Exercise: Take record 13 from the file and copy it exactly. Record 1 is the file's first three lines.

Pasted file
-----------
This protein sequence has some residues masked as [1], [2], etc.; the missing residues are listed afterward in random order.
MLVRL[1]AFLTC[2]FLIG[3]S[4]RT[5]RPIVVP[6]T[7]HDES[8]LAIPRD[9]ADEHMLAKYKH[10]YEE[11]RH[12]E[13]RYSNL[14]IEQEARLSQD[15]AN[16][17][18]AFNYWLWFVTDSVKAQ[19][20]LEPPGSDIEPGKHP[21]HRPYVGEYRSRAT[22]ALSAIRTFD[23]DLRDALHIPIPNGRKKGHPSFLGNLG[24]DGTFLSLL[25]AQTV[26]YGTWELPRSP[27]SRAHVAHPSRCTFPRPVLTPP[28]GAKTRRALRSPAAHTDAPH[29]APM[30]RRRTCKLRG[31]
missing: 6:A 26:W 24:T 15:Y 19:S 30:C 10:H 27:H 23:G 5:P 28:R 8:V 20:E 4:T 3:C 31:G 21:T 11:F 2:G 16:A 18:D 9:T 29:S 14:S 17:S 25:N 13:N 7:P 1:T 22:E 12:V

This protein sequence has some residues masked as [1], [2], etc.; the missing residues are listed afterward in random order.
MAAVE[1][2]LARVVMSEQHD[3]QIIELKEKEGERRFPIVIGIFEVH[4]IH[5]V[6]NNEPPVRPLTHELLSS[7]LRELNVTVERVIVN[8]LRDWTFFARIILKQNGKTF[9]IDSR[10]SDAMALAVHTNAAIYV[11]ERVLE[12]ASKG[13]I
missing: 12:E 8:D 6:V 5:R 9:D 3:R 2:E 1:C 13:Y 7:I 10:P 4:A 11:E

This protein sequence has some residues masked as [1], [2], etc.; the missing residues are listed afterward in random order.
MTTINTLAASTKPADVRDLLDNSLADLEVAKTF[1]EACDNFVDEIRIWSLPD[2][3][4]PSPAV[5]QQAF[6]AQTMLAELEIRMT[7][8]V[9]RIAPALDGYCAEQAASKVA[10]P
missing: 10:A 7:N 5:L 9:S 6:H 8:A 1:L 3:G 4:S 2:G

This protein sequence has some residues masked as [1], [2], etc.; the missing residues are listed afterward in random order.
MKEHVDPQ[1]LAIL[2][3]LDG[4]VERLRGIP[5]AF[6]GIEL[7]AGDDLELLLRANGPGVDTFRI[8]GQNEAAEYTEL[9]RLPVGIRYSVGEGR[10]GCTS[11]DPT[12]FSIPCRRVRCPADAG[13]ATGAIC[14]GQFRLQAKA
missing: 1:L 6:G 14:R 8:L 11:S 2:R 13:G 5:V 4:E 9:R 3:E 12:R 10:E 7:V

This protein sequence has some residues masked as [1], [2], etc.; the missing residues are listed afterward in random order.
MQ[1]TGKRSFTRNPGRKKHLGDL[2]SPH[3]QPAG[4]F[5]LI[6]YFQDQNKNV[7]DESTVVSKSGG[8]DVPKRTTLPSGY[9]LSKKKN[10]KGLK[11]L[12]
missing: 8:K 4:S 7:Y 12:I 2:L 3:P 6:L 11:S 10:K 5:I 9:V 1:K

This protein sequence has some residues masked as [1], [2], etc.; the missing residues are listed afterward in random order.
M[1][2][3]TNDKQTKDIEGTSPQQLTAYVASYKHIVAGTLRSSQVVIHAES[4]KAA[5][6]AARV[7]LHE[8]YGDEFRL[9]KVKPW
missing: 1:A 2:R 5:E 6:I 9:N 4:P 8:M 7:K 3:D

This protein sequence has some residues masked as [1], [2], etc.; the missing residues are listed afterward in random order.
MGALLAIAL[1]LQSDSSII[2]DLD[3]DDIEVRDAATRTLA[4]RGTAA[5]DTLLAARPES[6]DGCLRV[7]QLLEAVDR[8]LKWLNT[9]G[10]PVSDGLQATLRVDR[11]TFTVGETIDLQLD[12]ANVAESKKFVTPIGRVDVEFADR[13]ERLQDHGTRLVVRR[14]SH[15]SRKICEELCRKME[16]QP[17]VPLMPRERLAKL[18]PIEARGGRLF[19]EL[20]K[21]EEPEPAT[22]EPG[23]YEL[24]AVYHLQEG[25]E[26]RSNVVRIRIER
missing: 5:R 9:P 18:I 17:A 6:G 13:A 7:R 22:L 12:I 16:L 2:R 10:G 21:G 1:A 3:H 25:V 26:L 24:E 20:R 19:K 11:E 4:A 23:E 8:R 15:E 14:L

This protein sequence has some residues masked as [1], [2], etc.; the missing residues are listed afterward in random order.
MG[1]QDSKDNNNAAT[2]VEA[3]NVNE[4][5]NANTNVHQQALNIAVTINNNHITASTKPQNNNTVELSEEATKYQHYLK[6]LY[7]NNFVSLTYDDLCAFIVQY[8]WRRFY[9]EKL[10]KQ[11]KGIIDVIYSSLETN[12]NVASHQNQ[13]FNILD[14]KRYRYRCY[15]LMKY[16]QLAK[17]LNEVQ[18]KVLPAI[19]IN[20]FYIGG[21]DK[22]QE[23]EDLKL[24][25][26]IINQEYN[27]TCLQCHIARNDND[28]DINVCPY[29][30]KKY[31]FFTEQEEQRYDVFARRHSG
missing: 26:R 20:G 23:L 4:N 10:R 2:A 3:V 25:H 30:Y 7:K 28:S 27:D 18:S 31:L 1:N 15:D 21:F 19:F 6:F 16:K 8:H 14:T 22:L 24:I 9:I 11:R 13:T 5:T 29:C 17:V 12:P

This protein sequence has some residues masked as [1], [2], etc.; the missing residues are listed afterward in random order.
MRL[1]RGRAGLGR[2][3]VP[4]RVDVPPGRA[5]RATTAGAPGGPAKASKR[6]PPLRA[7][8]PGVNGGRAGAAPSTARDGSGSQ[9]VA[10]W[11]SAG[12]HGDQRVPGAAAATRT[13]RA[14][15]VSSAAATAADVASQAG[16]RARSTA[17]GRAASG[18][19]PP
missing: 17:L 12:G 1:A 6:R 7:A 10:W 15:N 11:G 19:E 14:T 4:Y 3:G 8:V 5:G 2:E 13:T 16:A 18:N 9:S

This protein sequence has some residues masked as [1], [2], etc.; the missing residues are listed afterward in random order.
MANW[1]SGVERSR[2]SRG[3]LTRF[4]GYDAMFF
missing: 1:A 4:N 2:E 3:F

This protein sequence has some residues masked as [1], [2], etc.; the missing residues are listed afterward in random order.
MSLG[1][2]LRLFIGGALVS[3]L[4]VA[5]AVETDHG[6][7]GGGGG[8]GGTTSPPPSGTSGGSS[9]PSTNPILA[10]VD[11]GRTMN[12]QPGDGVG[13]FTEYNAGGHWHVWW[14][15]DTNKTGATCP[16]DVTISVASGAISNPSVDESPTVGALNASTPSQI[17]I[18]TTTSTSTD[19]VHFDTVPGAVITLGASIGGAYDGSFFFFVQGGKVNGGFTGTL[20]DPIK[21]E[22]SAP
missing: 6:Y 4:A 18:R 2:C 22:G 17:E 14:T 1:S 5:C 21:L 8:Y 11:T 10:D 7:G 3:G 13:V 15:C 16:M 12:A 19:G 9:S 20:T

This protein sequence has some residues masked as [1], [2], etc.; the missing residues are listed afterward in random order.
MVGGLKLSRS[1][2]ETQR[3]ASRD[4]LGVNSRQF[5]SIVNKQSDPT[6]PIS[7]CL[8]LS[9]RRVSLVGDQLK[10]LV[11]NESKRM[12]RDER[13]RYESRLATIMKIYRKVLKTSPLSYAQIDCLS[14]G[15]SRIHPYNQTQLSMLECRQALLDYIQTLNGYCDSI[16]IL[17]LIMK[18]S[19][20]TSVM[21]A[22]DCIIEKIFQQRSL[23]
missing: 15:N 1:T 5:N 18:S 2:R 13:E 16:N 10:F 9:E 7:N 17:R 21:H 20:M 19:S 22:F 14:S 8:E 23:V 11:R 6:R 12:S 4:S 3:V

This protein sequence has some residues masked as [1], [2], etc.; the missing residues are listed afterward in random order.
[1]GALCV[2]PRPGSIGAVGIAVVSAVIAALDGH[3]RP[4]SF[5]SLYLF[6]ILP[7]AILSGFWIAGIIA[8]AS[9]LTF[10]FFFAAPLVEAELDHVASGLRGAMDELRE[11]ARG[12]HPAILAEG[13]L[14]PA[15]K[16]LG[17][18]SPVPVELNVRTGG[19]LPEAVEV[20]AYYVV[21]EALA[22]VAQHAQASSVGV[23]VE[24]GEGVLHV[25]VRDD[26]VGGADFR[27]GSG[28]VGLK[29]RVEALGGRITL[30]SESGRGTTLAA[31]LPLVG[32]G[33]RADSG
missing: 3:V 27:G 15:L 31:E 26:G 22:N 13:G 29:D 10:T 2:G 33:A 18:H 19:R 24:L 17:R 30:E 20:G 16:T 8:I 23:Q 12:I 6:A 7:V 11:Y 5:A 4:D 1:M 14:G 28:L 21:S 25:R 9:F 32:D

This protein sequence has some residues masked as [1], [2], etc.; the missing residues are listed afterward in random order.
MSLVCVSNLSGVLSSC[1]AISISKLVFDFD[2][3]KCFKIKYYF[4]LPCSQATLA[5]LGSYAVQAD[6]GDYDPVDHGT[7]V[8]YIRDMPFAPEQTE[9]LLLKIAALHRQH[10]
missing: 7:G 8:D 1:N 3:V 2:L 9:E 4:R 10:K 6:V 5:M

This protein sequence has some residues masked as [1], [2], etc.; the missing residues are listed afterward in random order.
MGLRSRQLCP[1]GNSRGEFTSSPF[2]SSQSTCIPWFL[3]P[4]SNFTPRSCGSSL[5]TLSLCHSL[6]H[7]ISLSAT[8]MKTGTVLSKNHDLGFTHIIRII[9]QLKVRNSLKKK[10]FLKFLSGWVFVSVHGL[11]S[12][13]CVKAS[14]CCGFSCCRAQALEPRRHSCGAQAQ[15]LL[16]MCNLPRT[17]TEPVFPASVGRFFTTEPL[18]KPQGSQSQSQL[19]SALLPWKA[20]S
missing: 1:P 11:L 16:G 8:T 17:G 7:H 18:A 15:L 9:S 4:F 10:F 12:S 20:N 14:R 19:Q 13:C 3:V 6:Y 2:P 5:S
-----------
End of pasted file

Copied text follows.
This protein sequence has some residues masked as [1], [2], etc.; the missing residues are listed afterward in random order.
[1]GALCV[2]PRPGSIGAVGIAVVSAVIAALDGH[3]RP[4]SF[5]SLYLF[6]ILP[7]AILSGFWIAGIIA[8]AS[9]LTF[10]FFFAAPLVEAELDHVASGLRGAMDELRE[11]ARG[12]HPAILAEG[13]L[14]PA[15]K[16]LG[17][18]SPVPVELNVRTGG[19]LPEAVEV[20]AYYVV[21]EALA[22]VAQHAQASSVGV[23]VE[24]GEGVLHV[25]VRDD[26]VGGADFR[27]GSG[28]VGLK[29]RVEALGGRITL[30]SESGRGTTLAA[31]LPLVG[32]G[33]RADSG
missing: 3:V 27:G 15:L 31:E 26:G 22:N 13:G 29:D 10:T 2:G 33:A 18:H 19:R 24:L 17:R 30:E 20:G 16:T 8:I 23:Q 12:I 6:A 7:V 11:Y 5:A 4:D 1:M 14:G 28:L 21:S 25:R 9:F 32:D